Sybil Andrews and Cyril Power were a significant art partnership that eventually turned transatlantic. He worked in London producing famous scenes of the underground, she was in British Columbia doing distinctive linocuts. Despite their importance to Canadian art, Andrews’ works did not come to wide attention until she was well into her 80s. (Above: her Ploughing Pasture, 1955)
Andrews was born in Britain and worked closely with Power for several decades until her move to Campbell River, B.C. in the 1940s. The two were a force in an important school of modernist printmaking that made art more accessible through the use of cheaper linocuts, reliefs cut from linoleum rather than wood. They also co-founded The Grosvenor School Of Modern Art in London in 1925. (Above: Escalator, one of Power’s best known tube works)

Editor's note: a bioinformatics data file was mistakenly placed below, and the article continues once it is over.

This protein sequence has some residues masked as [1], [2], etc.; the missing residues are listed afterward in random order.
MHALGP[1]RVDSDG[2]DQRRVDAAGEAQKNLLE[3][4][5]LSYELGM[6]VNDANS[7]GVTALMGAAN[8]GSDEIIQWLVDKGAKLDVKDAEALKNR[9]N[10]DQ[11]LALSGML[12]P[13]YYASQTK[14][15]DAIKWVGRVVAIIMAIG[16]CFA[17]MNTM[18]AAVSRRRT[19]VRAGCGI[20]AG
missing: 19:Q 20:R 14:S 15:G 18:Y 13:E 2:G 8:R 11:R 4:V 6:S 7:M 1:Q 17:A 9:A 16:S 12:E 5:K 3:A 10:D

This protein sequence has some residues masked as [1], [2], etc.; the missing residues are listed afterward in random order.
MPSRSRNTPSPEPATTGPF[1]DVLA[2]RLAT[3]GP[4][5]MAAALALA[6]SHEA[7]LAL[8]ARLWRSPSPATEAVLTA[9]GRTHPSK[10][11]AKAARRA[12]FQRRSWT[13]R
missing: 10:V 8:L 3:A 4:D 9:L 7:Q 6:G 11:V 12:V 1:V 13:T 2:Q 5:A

In B.C., Andrews lived in a beach cottage, gave art lessons and created works rarely seen outside her community until the Glenbow Museum presented a retrospective in 1982. The exhibition and catalogue travelled across Canada, enabling Andrews to emerge at the age of 84 as an important Canadian artist. The Art Deco influence of her work, and the reality that she was unknown until recent decades, has made her extremely popular with collectors. She died in 1992.
A good biography of Sybil Andrews here (with a link in the bio to Cyril Power)
A Heffel Canadian art biography, with links to some of her works, here.
A local Historical Society site on Sybil Andrews on her life in B.C., here
To arrange the local museum’s Sybil Andrews Cottage Tour here